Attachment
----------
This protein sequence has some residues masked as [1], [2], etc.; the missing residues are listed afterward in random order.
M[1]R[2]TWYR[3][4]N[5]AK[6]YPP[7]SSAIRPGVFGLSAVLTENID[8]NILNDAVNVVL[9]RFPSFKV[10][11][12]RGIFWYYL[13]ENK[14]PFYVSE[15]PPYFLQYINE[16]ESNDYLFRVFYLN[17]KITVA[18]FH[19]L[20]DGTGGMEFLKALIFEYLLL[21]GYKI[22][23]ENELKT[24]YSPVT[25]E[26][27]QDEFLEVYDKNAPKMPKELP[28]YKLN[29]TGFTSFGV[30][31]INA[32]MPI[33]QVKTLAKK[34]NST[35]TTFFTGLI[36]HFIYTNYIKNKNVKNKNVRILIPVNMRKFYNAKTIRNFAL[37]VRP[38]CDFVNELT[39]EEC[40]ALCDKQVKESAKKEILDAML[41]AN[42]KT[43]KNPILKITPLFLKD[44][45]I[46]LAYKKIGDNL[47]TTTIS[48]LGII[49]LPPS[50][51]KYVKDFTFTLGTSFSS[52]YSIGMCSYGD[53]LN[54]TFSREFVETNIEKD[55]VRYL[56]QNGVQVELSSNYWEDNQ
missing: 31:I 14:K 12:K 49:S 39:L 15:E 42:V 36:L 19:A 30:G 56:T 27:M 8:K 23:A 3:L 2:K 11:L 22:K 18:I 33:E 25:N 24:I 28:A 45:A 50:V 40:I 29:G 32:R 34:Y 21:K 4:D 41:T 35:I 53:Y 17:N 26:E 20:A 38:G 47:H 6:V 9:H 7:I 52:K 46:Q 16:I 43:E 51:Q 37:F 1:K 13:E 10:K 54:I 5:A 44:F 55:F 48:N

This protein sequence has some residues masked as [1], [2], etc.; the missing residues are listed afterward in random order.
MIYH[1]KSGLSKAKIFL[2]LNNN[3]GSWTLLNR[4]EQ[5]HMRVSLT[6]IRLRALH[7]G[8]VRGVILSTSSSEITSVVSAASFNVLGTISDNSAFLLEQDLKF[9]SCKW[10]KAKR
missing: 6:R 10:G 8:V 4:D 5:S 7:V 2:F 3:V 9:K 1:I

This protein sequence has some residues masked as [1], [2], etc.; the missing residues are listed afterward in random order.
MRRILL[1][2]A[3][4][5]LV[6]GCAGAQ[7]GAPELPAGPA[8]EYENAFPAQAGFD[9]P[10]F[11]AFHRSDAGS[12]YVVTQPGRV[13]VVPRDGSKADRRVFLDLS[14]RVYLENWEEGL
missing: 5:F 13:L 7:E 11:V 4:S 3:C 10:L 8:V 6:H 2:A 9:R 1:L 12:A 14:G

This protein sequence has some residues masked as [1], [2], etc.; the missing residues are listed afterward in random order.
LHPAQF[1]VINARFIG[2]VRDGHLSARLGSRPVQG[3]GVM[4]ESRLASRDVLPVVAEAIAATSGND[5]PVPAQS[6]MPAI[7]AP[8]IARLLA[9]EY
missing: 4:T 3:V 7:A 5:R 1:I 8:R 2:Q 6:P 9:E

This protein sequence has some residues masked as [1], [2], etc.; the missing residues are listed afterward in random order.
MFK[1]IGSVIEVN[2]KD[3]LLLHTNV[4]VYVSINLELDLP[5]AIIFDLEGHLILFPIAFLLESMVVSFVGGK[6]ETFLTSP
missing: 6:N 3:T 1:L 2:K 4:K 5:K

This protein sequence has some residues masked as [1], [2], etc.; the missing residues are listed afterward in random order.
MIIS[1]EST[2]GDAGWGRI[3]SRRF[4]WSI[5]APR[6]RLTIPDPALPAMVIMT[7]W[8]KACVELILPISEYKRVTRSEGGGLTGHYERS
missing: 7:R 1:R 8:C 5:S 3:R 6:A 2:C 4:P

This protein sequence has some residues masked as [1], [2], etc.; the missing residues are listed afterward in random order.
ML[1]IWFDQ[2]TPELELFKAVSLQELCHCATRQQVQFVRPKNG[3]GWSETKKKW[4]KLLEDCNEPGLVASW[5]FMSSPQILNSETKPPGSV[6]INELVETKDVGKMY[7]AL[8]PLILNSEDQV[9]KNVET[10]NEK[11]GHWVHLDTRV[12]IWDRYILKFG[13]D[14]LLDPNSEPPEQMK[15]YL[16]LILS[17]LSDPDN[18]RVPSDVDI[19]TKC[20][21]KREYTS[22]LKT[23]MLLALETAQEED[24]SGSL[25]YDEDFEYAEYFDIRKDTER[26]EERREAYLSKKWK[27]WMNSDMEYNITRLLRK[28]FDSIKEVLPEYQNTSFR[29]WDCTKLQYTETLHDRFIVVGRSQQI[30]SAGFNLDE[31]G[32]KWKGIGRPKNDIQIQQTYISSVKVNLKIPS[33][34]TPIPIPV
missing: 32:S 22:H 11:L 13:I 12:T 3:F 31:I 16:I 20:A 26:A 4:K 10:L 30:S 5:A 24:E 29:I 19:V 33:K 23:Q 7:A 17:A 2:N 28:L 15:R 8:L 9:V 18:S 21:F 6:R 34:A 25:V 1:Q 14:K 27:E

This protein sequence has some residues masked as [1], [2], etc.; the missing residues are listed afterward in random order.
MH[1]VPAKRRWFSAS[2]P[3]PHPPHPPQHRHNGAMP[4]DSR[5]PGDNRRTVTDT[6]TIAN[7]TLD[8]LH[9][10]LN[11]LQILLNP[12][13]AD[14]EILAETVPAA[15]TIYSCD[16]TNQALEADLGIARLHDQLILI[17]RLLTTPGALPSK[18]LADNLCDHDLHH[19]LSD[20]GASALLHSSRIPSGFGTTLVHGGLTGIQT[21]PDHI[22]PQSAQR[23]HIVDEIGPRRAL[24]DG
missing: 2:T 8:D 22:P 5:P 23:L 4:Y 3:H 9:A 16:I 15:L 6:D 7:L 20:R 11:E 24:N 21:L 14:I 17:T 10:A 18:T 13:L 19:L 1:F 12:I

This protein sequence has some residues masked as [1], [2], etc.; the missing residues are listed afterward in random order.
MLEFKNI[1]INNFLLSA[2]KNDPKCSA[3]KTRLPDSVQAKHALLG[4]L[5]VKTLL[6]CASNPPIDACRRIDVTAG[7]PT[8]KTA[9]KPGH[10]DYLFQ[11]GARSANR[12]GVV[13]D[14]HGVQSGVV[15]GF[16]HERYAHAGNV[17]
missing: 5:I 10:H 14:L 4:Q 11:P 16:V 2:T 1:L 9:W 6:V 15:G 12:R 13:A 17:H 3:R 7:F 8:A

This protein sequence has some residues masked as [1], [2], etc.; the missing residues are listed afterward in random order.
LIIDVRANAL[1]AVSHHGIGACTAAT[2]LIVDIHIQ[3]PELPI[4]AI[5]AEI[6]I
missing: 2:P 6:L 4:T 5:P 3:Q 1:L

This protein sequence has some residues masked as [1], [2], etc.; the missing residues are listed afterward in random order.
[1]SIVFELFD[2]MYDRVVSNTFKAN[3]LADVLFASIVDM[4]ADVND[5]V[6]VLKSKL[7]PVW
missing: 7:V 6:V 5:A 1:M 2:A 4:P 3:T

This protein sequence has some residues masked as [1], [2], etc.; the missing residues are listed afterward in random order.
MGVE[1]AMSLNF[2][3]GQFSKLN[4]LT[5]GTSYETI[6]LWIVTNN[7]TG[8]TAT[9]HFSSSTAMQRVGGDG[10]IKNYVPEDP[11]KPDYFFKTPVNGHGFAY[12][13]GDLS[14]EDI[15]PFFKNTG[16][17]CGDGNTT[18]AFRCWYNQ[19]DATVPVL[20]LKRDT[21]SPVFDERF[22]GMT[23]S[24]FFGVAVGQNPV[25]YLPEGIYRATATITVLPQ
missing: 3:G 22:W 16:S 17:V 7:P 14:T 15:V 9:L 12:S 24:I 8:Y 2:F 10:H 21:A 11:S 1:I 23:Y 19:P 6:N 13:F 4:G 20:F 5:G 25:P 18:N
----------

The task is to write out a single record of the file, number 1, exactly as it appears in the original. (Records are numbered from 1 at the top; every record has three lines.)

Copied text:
This protein sequence has some residues masked as [1], [2], etc.; the missing residues are listed afterward in random order.
M[1]R[2]TWYR[3][4]N[5]AK[6]YPP[7]SSAIRPGVFGLSAVLTENID[8]NILNDAVNVVL[9]RFPSFKV[10][11][12]RGIFWYYL[13]ENK[14]PFYVSE[15]PPYFLQYINE[16]ESNDYLFRVFYLN[17]KITVA[18]FH[19]L[20]DGTGGMEFLKALIFEYLLL[21]GYKI[22][23]ENELKT[24]YSPVT[25]E[26][27]QDEFLEVYDKNAPKMPKELP[28]YKLN[29]TGFTSFGV[30][31]INA[32]MPI[33]QVKTLAKK[34]NST[35]TTFFTGLI[36]HFIYTNYIKNKNVKNKNVRILIPVNMRKFYNAKTIRNFAL[37]VRP[38]CDFVNELT[39]EEC[40]ALCDKQVKESAKKEILDAML[41]AN[42]KT[43]KNPILKITPLFLKD[44][45]I[46]LAYKKIGDNL[47]TTTIS[48]LGII[49]LPPS[50][51]KYVKDFTFTLGTSFSS[52]YSIGMCSYGD[53]LN[54]TFSREFVETNIEKD[55]VRYL[56]QNGVQVELSSNYWEDNQ
missing: 31:I 14:K 12:K 49:S 39:L 15:E 42:V 36:L 19:A 30:G 56:T 27:M 8:K 23:A 3:L 2:K 11:L 22:K 18:I 33:E 25:N 24:I 28:A 45:A 50:V 40:I 29:G 32:R 34:Y 21:K 4:D 41:T 35:I 53:Y 17:N 26:E 20:A 38:G 47:H 6:V 9:H 7:I 52:K 46:Q 16:I 43:E 51:Q 37:F 1:K 13:E 10:K 54:I 5:A 44:F 55:F 48:N